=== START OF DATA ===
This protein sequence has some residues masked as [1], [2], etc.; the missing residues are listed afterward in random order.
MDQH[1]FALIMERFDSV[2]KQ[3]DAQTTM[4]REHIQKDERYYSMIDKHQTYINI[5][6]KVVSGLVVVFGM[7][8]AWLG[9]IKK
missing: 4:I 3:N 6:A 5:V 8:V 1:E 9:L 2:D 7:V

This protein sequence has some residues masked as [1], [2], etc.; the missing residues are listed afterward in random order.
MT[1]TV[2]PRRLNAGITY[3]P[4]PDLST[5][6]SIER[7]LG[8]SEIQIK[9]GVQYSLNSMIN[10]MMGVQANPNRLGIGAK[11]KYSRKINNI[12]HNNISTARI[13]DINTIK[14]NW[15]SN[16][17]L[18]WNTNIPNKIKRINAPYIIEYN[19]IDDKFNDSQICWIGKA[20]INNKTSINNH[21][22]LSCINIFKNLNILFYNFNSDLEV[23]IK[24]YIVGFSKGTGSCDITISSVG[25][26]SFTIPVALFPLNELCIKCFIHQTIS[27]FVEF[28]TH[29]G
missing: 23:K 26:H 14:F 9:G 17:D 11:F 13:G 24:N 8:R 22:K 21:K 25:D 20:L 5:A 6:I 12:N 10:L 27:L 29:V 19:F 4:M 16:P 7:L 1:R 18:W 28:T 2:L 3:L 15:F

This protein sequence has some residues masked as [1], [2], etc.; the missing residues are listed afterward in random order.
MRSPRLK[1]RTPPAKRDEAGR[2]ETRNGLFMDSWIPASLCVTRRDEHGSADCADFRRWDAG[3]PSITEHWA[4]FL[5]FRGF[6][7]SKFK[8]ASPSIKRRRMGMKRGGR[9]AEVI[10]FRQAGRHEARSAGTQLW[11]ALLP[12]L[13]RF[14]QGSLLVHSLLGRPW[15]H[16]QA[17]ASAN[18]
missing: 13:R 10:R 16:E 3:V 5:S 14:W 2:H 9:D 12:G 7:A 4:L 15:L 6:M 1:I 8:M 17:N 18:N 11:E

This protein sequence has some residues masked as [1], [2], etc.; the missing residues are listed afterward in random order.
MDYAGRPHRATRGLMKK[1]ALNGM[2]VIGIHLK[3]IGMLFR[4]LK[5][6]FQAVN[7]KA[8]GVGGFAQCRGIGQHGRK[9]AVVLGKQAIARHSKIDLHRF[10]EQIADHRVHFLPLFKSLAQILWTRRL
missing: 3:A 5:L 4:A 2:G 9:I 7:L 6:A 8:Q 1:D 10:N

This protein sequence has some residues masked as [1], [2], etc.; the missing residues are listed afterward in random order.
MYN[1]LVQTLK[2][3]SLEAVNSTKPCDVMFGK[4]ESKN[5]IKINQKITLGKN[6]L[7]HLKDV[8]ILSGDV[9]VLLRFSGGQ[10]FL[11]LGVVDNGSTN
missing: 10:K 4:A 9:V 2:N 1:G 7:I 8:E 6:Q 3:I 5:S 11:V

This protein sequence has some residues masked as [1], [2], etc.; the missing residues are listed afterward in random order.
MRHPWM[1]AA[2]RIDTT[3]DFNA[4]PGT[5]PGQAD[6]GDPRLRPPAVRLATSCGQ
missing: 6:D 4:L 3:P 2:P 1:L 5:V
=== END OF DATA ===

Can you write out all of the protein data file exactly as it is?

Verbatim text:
This protein sequence has some residues masked as [1], [2], etc.; the missing residues are listed afterward in random order.
MDQH[1]FALIMERFDSV[2]KQ[3]DAQTTM[4]REHIQKDERYYSMIDKHQTYINI[5][6]KVVSGLVVVFGM[7][8]AWLG[9]IKK
missing: 4:I 3:N 6:A 5:V 8:V 1:E 9:L 2:D 7:V

This protein sequence has some residues masked as [1], [2], etc.; the missing residues are listed afterward in random order.
MT[1]TV[2]PRRLNAGITY[3]P[4]PDLST[5][6]SIER[7]LG[8]SEIQIK[9]GVQYSLNSMIN[10]MMGVQANPNRLGIGAK[11]KYSRKINNI[12]HNNISTARI[13]DINTIK[14]NW[15]SN[16][17]L[18]WNTNIPNKIKRINAPYIIEYN[19]IDDKFNDSQICWIGKA[20]INNKTSINNH[21][22]LSCINIFKNLNILFYNFNSDLEV[23]IK[24]YIVGFSKGTGSCDITISSVG[25][26]SFTIPVALFPLNELCIKCFIHQTIS[27]FVEF[28]TH[29]G
missing: 23:K 26:H 14:F 9:G 17:D 11:F 13:G 24:N 8:R 22:K 21:K 25:D 20:L 5:A 6:I 12:N 10:L 27:L 29:V 19:F 4:M 16:P 7:L 1:R 18:W 28:T 2:L 3:L 15:F

This protein sequence has some residues masked as [1], [2], etc.; the missing residues are listed afterward in random order.
MRSPRLK[1]RTPPAKRDEAGR[2]ETRNGLFMDSWIPASLCVTRRDEHGSADCADFRRWDAG[3]PSITEHWA[4]FL[5]FRGF[6][7]SKFK[8]ASPSIKRRRMGMKRGGR[9]AEVI[10]FRQAGRHEARSAGTQLW[11]ALLP[12]L[13]RF[14]QGSLLVHSLLGRPW[15]H[16]QA[17]ASAN[18]
missing: 13:R 10:R 16:E 3:V 5:S 14:W 2:H 9:D 12:G 7:A 4:L 15:L 6:M 1:I 8:M 17:N 18:N 11:E

This protein sequence has some residues masked as [1], [2], etc.; the missing residues are listed afterward in random order.
MDYAGRPHRATRGLMKK[1]ALNGM[2]VIGIHLK[3]IGMLFR[4]LK[5][6]FQAVN[7]KA[8]GVGGFAQCRGIGQHGRK[9]AVVLGKQAIARHSKIDLHRF[10]EQIADHRVHFLPLFKSLAQILWTRRL
missing: 3:A 5:L 4:A 2:G 9:I 7:L 6:A 8:Q 1:D 10:N

This protein sequence has some residues masked as [1], [2], etc.; the missing residues are listed afterward in random order.
MYN[1]LVQTLK[2][3]SLEAVNSTKPCDVMFGK[4]ESKN[5]IKINQKITLGKN[6]L[7]HLKDV[8]ILSGDV[9]VLLRFSGGQ[10]FL[11]LGVVDNGSTN
missing: 10:K 4:A 9:V 2:N 1:G 7:I 8:E 6:Q 3:I 5:S 11:V

This protein sequence has some residues masked as [1], [2], etc.; the missing residues are listed afterward in random order.
MRHPWM[1]AA[2]RIDTT[3]DFNA[4]PGT[5]PGQAD[6]GDPRLRPPAVRLATSCGQ
missing: 6:D 4:L 3:P 2:P 1:L 5:V